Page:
So I've ran my fixbb rosetta design script and have been happily doing some analysis work, but it just occured to me that I had stripped all the water molecules from my input protein structure and I'm curious whether that biases the rosetta design in a negative way.
What I want to do with my project is to take a fixed-backbone structure of my choosing, optimize the sidechain identities using Rosetta, and then ultimately express it in a cell to see if the optimized sequence folds back into the original backbone conformation.
My general workflow is to run molecular dynamics of my solvated structure --> strip water from output trajectories --> perform clustering to pick out representative structural conformations --> plug these into fixbb Rosetta design to generate candidate sequences.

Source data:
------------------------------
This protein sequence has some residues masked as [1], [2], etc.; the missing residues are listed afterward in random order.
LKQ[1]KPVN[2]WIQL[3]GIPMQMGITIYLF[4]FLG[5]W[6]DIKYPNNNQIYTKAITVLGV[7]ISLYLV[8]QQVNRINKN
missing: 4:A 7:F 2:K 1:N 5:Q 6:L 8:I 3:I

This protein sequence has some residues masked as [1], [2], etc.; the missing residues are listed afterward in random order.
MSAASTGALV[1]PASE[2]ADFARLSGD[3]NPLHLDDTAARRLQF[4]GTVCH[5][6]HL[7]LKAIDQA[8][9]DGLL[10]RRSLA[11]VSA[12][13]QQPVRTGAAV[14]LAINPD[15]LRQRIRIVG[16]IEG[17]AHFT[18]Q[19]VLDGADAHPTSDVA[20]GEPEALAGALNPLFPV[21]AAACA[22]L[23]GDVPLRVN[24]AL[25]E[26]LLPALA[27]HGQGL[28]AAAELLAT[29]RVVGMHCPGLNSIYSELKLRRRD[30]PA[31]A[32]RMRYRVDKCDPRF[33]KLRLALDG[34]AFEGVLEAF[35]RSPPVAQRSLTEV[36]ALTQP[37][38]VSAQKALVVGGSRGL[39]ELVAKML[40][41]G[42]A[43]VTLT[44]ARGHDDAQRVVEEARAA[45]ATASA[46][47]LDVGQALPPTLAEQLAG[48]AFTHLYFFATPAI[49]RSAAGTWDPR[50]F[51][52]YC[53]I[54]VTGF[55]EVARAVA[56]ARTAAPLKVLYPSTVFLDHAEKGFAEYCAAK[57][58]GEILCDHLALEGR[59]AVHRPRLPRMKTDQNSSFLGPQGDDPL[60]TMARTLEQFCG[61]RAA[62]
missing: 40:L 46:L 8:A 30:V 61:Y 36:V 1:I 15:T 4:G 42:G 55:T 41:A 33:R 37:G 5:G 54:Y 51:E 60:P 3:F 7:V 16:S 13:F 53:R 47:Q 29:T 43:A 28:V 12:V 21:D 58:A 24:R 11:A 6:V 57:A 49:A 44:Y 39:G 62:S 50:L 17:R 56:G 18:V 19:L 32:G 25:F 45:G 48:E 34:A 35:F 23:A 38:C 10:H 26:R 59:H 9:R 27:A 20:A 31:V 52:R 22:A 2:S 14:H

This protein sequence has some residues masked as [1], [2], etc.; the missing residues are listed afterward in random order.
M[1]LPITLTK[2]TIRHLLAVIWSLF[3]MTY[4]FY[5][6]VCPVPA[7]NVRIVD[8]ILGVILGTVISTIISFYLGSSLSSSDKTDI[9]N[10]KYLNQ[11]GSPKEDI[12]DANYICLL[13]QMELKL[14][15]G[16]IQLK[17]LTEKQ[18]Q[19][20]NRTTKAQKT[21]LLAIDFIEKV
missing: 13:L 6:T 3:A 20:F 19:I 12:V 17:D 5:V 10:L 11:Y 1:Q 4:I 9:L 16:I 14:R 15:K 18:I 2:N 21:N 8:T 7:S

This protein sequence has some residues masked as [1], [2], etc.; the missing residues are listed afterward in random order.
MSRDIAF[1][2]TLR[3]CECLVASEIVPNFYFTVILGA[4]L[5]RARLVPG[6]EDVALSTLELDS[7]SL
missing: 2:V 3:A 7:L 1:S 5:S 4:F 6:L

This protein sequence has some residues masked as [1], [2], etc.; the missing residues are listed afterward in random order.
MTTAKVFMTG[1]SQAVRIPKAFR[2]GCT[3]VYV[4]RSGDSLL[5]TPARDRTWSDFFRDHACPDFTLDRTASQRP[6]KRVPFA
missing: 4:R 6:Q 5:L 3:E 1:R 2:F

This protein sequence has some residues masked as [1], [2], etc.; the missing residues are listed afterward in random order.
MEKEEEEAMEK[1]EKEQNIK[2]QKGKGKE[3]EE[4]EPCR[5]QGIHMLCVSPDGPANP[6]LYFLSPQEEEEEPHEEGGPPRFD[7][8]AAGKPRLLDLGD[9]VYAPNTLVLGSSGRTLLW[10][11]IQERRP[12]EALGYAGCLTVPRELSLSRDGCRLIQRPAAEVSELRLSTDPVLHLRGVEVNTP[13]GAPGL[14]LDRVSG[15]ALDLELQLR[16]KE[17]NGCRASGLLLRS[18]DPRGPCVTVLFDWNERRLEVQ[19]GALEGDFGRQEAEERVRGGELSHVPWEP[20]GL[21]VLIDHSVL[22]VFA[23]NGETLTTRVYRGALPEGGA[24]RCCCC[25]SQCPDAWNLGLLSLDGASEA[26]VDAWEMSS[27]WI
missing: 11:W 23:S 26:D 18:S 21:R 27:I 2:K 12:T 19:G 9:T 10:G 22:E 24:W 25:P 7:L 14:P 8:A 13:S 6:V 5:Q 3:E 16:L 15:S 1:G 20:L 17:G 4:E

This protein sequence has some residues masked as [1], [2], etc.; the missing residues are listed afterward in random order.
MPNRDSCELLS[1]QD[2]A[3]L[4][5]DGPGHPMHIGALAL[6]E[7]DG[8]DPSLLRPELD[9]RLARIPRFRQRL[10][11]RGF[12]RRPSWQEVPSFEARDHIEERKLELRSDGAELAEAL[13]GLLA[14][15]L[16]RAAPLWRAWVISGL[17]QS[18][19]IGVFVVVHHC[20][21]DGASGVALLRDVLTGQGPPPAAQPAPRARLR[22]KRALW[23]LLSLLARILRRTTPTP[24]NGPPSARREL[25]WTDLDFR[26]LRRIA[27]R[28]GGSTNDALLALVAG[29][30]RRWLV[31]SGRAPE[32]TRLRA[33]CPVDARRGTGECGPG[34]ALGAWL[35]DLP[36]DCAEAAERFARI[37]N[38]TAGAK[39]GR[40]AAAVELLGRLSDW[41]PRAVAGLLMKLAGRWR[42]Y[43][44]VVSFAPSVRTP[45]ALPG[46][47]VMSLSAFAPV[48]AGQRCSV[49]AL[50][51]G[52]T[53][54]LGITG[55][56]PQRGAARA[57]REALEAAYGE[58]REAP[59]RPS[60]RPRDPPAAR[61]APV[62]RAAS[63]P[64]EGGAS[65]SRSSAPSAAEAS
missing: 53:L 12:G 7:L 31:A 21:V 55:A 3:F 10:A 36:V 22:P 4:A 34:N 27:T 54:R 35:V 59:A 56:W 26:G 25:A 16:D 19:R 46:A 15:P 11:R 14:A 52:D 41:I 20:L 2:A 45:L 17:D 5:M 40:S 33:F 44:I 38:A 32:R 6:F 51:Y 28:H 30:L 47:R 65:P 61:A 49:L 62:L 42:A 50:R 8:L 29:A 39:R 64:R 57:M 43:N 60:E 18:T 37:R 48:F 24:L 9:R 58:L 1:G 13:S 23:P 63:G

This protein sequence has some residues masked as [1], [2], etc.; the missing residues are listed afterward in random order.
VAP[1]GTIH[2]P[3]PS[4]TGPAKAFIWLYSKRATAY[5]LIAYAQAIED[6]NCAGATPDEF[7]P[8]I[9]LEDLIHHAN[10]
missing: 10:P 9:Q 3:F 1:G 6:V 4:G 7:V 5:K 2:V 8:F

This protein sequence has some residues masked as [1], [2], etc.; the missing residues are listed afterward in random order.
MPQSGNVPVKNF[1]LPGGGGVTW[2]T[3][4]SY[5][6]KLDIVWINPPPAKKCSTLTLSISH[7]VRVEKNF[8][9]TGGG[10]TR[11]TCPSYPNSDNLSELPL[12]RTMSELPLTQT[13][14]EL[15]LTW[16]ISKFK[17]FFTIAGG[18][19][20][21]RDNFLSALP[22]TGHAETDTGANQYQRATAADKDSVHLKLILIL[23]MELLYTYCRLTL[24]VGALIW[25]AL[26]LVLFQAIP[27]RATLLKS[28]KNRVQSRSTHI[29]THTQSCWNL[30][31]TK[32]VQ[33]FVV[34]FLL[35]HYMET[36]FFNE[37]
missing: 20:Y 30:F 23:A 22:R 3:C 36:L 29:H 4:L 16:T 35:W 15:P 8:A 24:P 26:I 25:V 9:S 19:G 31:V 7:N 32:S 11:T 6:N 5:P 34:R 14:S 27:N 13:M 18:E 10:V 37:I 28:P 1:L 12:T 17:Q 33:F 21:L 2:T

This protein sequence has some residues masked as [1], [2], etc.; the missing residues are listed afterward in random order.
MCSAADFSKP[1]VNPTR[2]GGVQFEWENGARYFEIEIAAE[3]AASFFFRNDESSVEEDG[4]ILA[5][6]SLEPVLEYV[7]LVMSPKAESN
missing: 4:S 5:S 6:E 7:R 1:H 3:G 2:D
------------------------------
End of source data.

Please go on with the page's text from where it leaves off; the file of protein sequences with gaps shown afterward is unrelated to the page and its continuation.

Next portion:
Should I be keeping water molecules in my structure before plugging these into Rosetta as that will be more 'representative' of the actual in vivo cellular environment? Or does it not really matter?
Curious to hear people's thoughts.
Rosetta's default scorefunctions use implicit solvation. Individual explicit waters are fine, but generally you should leave water out without a good reason.
Look for a paper from Ryan Pavolvicz and Frank DiMaio for details on their WaterBoxMover code, which is meant to place waters around a desolvated protein.
In no case should Rosetta be offered bulk solvent, that will not end well.